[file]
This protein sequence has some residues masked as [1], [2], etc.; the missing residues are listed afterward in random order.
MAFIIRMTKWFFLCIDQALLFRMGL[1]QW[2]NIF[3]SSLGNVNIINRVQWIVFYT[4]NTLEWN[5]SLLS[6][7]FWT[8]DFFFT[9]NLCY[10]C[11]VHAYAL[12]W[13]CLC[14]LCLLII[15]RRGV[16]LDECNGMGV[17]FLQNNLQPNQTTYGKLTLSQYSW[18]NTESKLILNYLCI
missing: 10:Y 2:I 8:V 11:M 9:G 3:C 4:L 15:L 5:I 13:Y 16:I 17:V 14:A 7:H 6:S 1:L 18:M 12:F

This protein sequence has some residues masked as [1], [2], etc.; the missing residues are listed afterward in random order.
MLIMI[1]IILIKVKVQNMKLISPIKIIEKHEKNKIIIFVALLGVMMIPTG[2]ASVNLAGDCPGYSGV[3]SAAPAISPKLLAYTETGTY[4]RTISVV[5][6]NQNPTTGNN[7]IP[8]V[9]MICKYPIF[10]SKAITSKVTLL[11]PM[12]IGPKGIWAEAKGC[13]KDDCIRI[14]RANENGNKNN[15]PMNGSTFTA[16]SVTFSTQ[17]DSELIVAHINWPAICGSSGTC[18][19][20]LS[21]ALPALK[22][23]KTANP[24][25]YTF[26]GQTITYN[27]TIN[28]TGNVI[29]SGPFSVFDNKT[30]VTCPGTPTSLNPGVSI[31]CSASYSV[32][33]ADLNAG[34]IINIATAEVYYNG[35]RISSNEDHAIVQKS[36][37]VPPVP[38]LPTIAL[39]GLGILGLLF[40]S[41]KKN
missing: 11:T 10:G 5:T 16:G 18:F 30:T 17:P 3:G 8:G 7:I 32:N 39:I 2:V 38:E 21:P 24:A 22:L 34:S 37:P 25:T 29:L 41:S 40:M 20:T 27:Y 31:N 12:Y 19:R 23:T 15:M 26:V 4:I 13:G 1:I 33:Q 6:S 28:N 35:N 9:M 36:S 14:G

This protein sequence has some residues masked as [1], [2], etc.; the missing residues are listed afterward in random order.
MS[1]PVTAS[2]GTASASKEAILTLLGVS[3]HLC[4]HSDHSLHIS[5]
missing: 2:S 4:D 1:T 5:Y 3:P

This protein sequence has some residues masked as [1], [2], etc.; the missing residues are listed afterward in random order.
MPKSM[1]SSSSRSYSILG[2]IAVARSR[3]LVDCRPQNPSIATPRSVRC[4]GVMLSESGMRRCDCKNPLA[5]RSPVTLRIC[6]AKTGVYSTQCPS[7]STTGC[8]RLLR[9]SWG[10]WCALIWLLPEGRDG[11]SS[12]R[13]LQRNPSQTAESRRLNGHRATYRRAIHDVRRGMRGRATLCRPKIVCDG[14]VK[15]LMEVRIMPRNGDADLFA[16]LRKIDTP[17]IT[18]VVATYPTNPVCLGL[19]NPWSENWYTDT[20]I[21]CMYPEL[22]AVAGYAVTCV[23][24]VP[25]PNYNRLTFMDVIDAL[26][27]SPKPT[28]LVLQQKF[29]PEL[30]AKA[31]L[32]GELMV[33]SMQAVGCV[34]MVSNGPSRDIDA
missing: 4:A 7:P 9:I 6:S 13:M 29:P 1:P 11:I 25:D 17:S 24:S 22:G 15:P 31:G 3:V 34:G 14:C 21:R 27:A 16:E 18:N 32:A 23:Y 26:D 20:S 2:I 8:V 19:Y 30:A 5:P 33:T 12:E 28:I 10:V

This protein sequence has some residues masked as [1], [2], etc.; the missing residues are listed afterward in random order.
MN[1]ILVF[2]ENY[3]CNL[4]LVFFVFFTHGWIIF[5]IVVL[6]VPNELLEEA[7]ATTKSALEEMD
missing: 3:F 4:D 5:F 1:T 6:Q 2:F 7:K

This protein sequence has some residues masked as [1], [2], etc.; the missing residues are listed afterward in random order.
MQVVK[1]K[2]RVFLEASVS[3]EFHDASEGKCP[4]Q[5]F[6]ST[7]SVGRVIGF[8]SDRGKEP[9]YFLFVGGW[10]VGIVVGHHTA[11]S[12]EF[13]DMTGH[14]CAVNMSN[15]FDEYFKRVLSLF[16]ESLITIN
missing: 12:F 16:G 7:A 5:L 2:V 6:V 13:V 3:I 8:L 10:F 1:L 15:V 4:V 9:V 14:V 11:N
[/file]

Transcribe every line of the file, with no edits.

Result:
This protein sequence has some residues masked as [1], [2], etc.; the missing residues are listed afterward in random order.
MAFIIRMTKWFFLCIDQALLFRMGL[1]QW[2]NIF[3]SSLGNVNIINRVQWIVFYT[4]NTLEWN[5]SLLS[6][7]FWT[8]DFFFT[9]NLCY[10]C[11]VHAYAL[12]W[13]CLC[14]LCLLII[15]RRGV[16]LDECNGMGV[17]FLQNNLQPNQTTYGKLTLSQYSW[18]NTESKLILNYLCI
missing: 10:Y 2:I 8:V 11:M 9:G 3:C 4:L 15:L 5:I 13:Y 16:I 17:V 14:A 7:H 6:S 1:L 18:M 12:F

This protein sequence has some residues masked as [1], [2], etc.; the missing residues are listed afterward in random order.
MLIMI[1]IILIKVKVQNMKLISPIKIIEKHEKNKIIIFVALLGVMMIPTG[2]ASVNLAGDCPGYSGV[3]SAAPAISPKLLAYTETGTY[4]RTISVV[5][6]NQNPTTGNN[7]IP[8]V[9]MICKYPIF[10]SKAITSKVTLL[11]PM[12]IGPKGIWAEAKGC[13]KDDCIRI[14]RANENGNKNN[15]PMNGSTFTA[16]SVTFSTQ[17]DSELIVAHINWPAICGSSGTC[18][19][20]LS[21]ALPALK[22][23]KTANP[24][25]YTF[26]GQTITYN[27]TIN[28]TGNVI[29]SGPFSVFDNKT[30]VTCPGTPTSLNPGVSI[31]CSASYSV[32][33]ADLNAG[34]IINIATAEVYYNG[35]RISSNEDHAIVQKS[36][37]VPPVP[38]LPTIAL[39]GLGILGLLF[40]S[41]KKN
missing: 11:T 10:G 5:T 16:G 18:F 30:T 17:P 3:G 8:G 7:I 32:N 39:I 2:V 38:E 21:P 24:A 22:L 34:S 37:P 25:T 29:L 41:S 40:M 20:T 27:Y 31:N 12:Y 19:R 23:T 15:M 26:V 4:I 13:G 1:I 33:Q 6:S 28:N 35:N 9:M 36:S 14:G

This protein sequence has some residues masked as [1], [2], etc.; the missing residues are listed afterward in random order.
MS[1]PVTAS[2]GTASASKEAILTLLGVS[3]HLC[4]HSDHSLHIS[5]
missing: 2:S 4:D 1:T 5:Y 3:P

This protein sequence has some residues masked as [1], [2], etc.; the missing residues are listed afterward in random order.
MPKSM[1]SSSSRSYSILG[2]IAVARSR[3]LVDCRPQNPSIATPRSVRC[4]GVMLSESGMRRCDCKNPLA[5]RSPVTLRIC[6]AKTGVYSTQCPS[7]STTGC[8]RLLR[9]SWG[10]WCALIWLLPEGRDG[11]SS[12]R[13]LQRNPSQTAESRRLNGHRATYRRAIHDVRRGMRGRATLCRPKIVCDG[14]VK[15]LMEVRIMPRNGDADLFA[16]LRKIDTP[17]IT[18]VVATYPTNPVCLGL[19]NPWSENWYTDT[20]I[21]CMYPEL[22]AVAGYAVTCV[23][24]VP[25]PNYNRLTFMDVIDAL[26][27]SPKPT[28]LVLQQKF[29]PEL[30]AKA[31]L[32]GELMV[33]SMQAVGCV[34]MVSNGPSRDIDA
missing: 4:A 7:P 9:I 6:S 13:M 29:P 1:P 11:I 25:D 17:S 24:S 22:G 15:P 31:G 3:V 34:G 14:C 21:R 27:A 16:E 18:N 32:A 23:Y 26:D 20:S 2:I 8:V 19:Y 30:A 5:P 33:T 12:E 28:I 10:V

This protein sequence has some residues masked as [1], [2], etc.; the missing residues are listed afterward in random order.
MN[1]ILVF[2]ENY[3]CNL[4]LVFFVFFTHGWIIF[5]IVVL[6]VPNELLEEA[7]ATTKSALEEMD
missing: 3:F 4:D 5:F 1:T 6:Q 2:F 7:K

This protein sequence has some residues masked as [1], [2], etc.; the missing residues are listed afterward in random order.
MQVVK[1]K[2]RVFLEASVS[3]EFHDASEGKCP[4]Q[5]F[6]ST[7]SVGRVIGF[8]SDRGKEP[9]YFLFVGGW[10]VGIVVGHHTA[11]S[12]EF[13]DMTGH[14]CAVNMSN[15]FDEYFKRVLSLF[16]ESLITIN
missing: 12:F 16:G 7:A 5:L 2:V 6:V 13:V 3:I 8:L 10:F 1:L 15:V 4:V 9:V 14:V 11:N